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The Germano family has owned 6 hectares of land on the hill called Cerretta, near Serralunga d’Alba, in the heart of the Barolo area, since 1856. Great-grandfather Francesco, and thereafter grandfather Alberto, cultivated vines, producing a little wine but selling most of the grapes, as was the custom. Ettore, the son of Alberto, continued his father’s work, also becoming skilled at grapevine grafting, and in the 1950s he started to replant the vineyards. He used vines that he himself propagated using ‘massal selection,’ with a vine density of at least four thousand vines per hectare, of the varieties typical in this region: Dolcetto, Barbera and Nebbiolo. In 1964 Ettore married Rosanna, and they continued to work the vineyards, buying additional neighbouring parcels of land.

In 1985 Ettore and Rosanna’s son Sergio finished enology school at Alba and started to work with his family, starting to bottle small amounts of wine in addition to the wine sold in bulk to friends and private customers, and continuing to sell some of the grapes.

Fast forward to today, Sergio has developed into one of the most talented winemakers in Piedmont. Having all of his red vineyards situated within Serralunga, enables Sergio to make characteristically powerful, muscular and intense wines, that are the biggest, richest and most long-lived of all Barolo. Using what may appear to be very modern techniques (stainless steel is much in evidence), the driving force behind the wine making here is actually solid tradition. Fermentation is short, around 12-15 days, in open wooden fermenters and maturation is completed in a variety of barrel sizes (225 litres and upwards) made from up to two year old French oak.

The Barolos are mineral, earthy and complex with very finely grained tannins, and depending on the vineyard size, touches of cocoa and hints of violet can also be found. The Germano family is blessed with some of the very best vineyards, owning vines in Lazzarito (a true grand cru), Cerretta, Prapò and now, thanks to an inheritance, even the legendary Vigna Rionda, which many experts consider the single greatest Barolo vineyard of all. The single vineyard Barbera 'Vigna della Madre' is produced in the same way as the Barolo but inevitably has brighter, blackberry, and coffee undertones while the basic Barbera is fresh, clean and enjoyable.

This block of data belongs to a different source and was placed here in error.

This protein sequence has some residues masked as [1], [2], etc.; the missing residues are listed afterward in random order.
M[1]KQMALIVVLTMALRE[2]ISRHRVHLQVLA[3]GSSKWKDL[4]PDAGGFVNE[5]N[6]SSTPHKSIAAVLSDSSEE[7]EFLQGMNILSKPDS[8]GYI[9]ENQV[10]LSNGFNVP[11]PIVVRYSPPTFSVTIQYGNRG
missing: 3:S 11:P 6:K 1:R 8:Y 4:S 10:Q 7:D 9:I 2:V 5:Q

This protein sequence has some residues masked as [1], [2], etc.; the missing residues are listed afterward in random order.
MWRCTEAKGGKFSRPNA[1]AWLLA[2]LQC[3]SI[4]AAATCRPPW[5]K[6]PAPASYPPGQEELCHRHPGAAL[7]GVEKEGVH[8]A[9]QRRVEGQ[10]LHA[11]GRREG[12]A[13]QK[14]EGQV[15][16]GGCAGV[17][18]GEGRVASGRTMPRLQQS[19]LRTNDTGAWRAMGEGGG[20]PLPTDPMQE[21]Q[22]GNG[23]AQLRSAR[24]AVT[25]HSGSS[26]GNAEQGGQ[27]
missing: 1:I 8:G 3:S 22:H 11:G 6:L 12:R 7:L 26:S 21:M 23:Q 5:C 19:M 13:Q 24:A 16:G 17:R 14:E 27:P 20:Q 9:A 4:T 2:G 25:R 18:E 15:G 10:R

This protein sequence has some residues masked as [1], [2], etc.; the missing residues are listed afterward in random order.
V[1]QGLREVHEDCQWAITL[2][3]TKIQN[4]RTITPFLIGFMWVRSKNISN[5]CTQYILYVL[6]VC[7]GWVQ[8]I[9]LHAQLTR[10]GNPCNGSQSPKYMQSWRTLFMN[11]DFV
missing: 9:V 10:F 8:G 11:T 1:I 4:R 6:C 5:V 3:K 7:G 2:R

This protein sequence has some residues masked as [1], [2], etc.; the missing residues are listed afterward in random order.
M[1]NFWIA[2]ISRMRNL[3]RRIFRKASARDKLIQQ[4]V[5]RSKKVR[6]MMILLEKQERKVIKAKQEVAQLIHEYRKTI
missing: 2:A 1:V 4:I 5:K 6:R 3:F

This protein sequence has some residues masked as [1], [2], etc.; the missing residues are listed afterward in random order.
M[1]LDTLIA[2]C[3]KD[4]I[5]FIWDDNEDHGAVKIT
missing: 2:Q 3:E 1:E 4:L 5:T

Ettore Germano Barolo Serralunga 2012
17 points, Jancis Robinson MW -“Lustrous mid ruby with orange tinges. Spicy and with fine but subdued cherry fruit. Supple and ripe and with proper depth on the palate. The rich tannins are captured in the fruit. Elegant oak note on the finish.” 

Ettore Germano Barolo Prapo 2011
17++ points, Jancis Robinson MW -“A shade deeper than the 2011 Serralunga with the beginning of orange tinges on the rim. Intense marasca and stones nose that pulls you right in. Real lift on the nose with top notes of spice, yet the palate is taut, compact and in need of age. A tannic structure built like a brickhouse, with the perfect dose of acidity. Austere for the moment and in need of further bottle ageing.”

Ettore Germano Barolo Riserva Lazzarito 2010
18 points, Jancis Robinson MW -“Germano only makes Lazzarito as a Riserva, hence its late release. ‘The year in which it is not good enough make a Riserva I won’t make a Lazzarito anymore.’ 55 days on the skins! Beautiful lustrous mid ruby. Spectacular nose but holding back. Elegant palate weight and supple, tannins cling to the palate streamlining the pure fruit. Minerally. Wonderful acidity and breed, but takes an hour of aeration to bring it out.”